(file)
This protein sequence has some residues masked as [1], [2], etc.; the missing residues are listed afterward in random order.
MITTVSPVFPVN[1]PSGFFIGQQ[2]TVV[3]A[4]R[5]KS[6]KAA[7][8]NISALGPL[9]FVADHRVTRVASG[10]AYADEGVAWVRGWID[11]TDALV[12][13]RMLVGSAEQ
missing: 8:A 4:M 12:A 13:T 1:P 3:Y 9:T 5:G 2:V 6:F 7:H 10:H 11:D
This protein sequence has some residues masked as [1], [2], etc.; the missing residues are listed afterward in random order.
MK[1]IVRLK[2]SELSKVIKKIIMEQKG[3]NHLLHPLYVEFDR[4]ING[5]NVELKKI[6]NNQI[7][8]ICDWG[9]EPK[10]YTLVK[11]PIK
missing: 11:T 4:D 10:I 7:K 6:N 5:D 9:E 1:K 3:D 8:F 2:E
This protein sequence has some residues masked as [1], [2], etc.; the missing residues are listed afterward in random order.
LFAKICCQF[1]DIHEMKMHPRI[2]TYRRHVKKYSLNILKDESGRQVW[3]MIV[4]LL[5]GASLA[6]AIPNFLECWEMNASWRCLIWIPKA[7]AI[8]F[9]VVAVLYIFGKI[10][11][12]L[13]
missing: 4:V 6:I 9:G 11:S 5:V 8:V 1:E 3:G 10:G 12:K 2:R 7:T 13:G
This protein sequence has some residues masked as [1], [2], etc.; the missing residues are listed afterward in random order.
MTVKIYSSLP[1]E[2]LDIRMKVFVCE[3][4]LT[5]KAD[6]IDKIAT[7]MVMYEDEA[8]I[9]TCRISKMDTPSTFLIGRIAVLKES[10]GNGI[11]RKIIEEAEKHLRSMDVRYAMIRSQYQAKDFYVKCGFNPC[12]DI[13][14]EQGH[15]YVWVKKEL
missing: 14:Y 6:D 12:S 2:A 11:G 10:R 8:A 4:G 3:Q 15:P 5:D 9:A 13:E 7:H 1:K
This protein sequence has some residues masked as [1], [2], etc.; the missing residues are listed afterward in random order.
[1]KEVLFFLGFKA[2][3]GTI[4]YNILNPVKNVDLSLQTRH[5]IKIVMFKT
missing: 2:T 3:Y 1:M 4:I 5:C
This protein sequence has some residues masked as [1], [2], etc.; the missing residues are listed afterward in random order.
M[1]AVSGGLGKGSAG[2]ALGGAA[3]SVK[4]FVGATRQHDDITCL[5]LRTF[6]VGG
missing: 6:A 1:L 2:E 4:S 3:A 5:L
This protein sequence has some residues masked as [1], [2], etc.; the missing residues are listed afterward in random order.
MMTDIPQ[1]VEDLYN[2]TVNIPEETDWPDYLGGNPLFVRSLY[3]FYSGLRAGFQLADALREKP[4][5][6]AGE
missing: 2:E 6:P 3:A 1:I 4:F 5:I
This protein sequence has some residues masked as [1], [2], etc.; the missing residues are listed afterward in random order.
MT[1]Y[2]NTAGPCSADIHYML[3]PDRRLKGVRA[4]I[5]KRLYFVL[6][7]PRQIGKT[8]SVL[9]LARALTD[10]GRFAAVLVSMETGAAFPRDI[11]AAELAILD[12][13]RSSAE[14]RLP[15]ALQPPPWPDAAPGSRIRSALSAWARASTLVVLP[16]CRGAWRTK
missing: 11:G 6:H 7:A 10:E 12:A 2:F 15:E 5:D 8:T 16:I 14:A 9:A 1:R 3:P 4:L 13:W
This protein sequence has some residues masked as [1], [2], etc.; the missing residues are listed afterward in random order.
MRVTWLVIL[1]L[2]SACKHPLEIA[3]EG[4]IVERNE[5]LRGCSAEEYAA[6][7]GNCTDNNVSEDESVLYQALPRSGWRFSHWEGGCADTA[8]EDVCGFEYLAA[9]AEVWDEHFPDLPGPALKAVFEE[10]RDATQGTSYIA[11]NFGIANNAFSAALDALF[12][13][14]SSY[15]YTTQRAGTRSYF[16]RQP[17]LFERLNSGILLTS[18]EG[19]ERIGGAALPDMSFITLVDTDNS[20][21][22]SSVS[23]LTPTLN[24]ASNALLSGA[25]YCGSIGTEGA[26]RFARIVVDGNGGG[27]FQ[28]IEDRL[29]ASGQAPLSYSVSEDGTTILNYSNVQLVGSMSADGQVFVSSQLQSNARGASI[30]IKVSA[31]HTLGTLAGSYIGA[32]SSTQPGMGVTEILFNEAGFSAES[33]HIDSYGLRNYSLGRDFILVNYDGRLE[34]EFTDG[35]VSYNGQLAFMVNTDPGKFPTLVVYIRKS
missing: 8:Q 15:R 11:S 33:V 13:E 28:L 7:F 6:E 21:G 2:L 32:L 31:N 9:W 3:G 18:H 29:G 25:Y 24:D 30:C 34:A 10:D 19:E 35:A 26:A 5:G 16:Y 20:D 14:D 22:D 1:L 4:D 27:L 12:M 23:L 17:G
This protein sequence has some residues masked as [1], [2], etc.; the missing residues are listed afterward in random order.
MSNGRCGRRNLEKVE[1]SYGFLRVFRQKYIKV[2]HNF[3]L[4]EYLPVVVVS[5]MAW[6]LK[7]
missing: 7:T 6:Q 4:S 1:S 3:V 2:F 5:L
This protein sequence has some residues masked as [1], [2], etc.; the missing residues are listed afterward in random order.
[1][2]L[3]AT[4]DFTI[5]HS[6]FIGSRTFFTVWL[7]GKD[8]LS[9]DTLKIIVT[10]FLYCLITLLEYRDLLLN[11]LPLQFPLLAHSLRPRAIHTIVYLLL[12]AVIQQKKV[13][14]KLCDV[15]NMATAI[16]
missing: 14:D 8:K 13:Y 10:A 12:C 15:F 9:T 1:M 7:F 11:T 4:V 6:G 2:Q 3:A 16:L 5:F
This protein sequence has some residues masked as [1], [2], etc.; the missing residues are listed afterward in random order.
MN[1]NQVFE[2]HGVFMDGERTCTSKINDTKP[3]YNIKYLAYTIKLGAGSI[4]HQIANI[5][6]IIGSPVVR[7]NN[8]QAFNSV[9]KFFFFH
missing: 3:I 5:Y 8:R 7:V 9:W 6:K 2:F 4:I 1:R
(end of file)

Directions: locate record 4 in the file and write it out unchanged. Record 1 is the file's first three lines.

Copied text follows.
This protein sequence has some residues masked as [1], [2], etc.; the missing residues are listed afterward in random order.
MTVKIYSSLP[1]E[2]LDIRMKVFVCE[3][4]LT[5]KAD[6]IDKIAT[7]MVMYEDEA[8]I[9]TCRISKMDTPSTFLIGRIAVLKES[10]GNGI[11]RKIIEEAEKHLRSMDVRYAMIRSQYQAKDFYVKCGFNPC[12]DI[13][14]EQGH[15]YVWVKKEL
missing: 14:Y 6:D 12:S 2:A 11:G 10:R 8:A 4:G 3:Q 15:P 5:D 9:A 13:E 7:H 1:K